Writer and author Anosh Irani at JLF

Jaipur Literature Festival: 10 Tips for Experiencing the Greatest Literary Show on Earth

The 2014 Jaipur Literature Festival kicks off next month. For five days in January, thousands of people will gather at the Diggi Palace in the Pink City of Rajasthan to talk about books, ideas, and the world. I had the great fortune to attend JLF this past year and wish I could go again this year. If you find yourself in Rajasthan next month, here are 10 tips for making the most of the Jaipur Literature Festival.

1. Attend the Jaipur Literature Festival

Seriously, you must go. Tina Brown once called it “The Greatest Literary Show on Earth,” and no matter what you think of Ms. Brown, I can assure you she’s right this time. JLF is to other writers’ festival as an Indian wedding is to a nice quiet WASPy affair. It’s big, it’s bright, and it’s full of people and passion and once-in-a-lifetime moments.

2. Don’t Pay to Register

Paying for a Delegate’s pass seems like a great deal—$260 for 5 days, including meals and  social events and the chance to interact with speakers and VIPs, and some discounts on expensive transportation and accommodation. But the true value is going to the festival for FREE! General registration gives you access to all sessions and books signings and the grounds, just like paid delegates. You can’t beat that! Heavy corporate and government sponsorship gets the event off the ground, so be prepared for the Tata Steel Front Lawns or the Google Mughal Tent, but considering the cost of most conferences and lectures, free registration at JLF is a steal. All you need is government photo ID. Do pre-register and bring your confirmation—it will save you time the day you arrive. And don’t loose your badge.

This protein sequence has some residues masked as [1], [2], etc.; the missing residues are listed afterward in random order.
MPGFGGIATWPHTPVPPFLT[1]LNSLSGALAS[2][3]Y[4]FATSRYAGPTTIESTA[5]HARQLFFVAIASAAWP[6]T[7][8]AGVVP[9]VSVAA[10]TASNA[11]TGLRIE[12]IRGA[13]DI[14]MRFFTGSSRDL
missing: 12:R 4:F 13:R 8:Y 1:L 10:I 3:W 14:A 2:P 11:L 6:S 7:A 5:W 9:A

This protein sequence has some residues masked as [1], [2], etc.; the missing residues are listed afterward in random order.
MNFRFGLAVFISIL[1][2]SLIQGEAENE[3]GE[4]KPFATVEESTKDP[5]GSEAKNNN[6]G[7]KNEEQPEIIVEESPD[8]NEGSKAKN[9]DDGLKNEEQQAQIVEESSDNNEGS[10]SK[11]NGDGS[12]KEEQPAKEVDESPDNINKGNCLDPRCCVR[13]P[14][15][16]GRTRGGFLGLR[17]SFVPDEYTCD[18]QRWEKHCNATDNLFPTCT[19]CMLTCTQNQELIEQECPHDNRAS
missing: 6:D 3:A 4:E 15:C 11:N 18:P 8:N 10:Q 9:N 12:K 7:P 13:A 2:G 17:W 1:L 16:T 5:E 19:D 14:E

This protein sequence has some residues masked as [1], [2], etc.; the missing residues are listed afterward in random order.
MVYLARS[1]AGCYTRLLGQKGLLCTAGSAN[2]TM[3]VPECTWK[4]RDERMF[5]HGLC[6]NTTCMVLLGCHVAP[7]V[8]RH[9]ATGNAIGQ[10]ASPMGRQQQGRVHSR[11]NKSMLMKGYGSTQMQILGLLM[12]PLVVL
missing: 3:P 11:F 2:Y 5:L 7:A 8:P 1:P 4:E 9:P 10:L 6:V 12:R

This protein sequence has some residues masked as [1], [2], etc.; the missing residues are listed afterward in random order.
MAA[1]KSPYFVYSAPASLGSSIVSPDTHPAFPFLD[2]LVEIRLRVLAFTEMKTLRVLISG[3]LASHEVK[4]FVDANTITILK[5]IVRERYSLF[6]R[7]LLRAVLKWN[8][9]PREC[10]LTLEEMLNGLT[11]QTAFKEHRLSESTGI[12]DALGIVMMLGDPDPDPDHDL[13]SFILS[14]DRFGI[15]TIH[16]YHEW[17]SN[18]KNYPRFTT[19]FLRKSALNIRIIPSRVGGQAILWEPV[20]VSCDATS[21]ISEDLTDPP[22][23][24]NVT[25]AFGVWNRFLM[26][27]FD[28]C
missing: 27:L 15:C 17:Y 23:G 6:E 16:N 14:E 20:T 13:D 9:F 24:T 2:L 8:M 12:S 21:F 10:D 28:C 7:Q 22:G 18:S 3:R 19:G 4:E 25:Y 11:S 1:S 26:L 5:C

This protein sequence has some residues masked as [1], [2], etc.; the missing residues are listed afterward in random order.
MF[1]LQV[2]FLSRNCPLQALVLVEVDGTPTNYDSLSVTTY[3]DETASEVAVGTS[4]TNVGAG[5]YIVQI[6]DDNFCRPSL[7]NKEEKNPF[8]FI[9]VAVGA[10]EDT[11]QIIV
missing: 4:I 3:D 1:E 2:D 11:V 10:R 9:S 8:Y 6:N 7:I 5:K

The Google-sponsored tent with six speakers on stage.

Discussing Shakespeare in the Google Mughal tent at JLF 2013

3. Stay on M.I. Road

Close up of a saffron lassi in a clay cup.

The saffron lassi at Special Lassiwala on M.I. Road

The Diggi Palace is lovely, but you can’t stay there during the festival, and the near-by modern hotels lack character (and depending on your expectations, are rather overpriced). Instead, plan to stay on Jaipur’s famous M.I. Road. The Hotel Savoy cost me about $15 per night and offered clean rooms with proper hot showers and satellite TV, attentive friendly staff, and free WiFi in the common areas. I picked the place based on a TripAdvisor review from a previous JLF attendee, and I met other attendees and volunteers during my stay. We all agreed it was perfect. The food in the restaurant is decent and you can walk to and from Diggi Palace in about 15 minutes (avoiding the festival-inflated rickshaw rates). And being on M. I. Road puts you right in the heart of Jaipur—Jorhari Bazar Market, Hawa Mahal, the famous Laxmi Mishthan Bhandar (also known as LMB), the gates of the Pink City, Raj Mandir Cinema, and Special Lassiwala (the oldest lassi shop in Jaipur—the one with the red sign, on the north side of the M.I. Road, just down the Paanch Batti roundabout with the lanterns. Order the saffon lassi.).

 4. Dress the Part

Been bumming around India? Try to step it up a notch for the festival; locals and delegates and speakers alike look casual but smart at the event, and you never know who you will meet. So do try to wear your nicest gear, whether it’s western or Indian in style. Also remember that Rajasthan in January can be chilly in the evenings and mornings, with hot afternoon sun in between. Go with layers you can remove, and be sure to have sun glasses and something to protect your head during those outdoor afternoon sessions.

5. Eat Before and After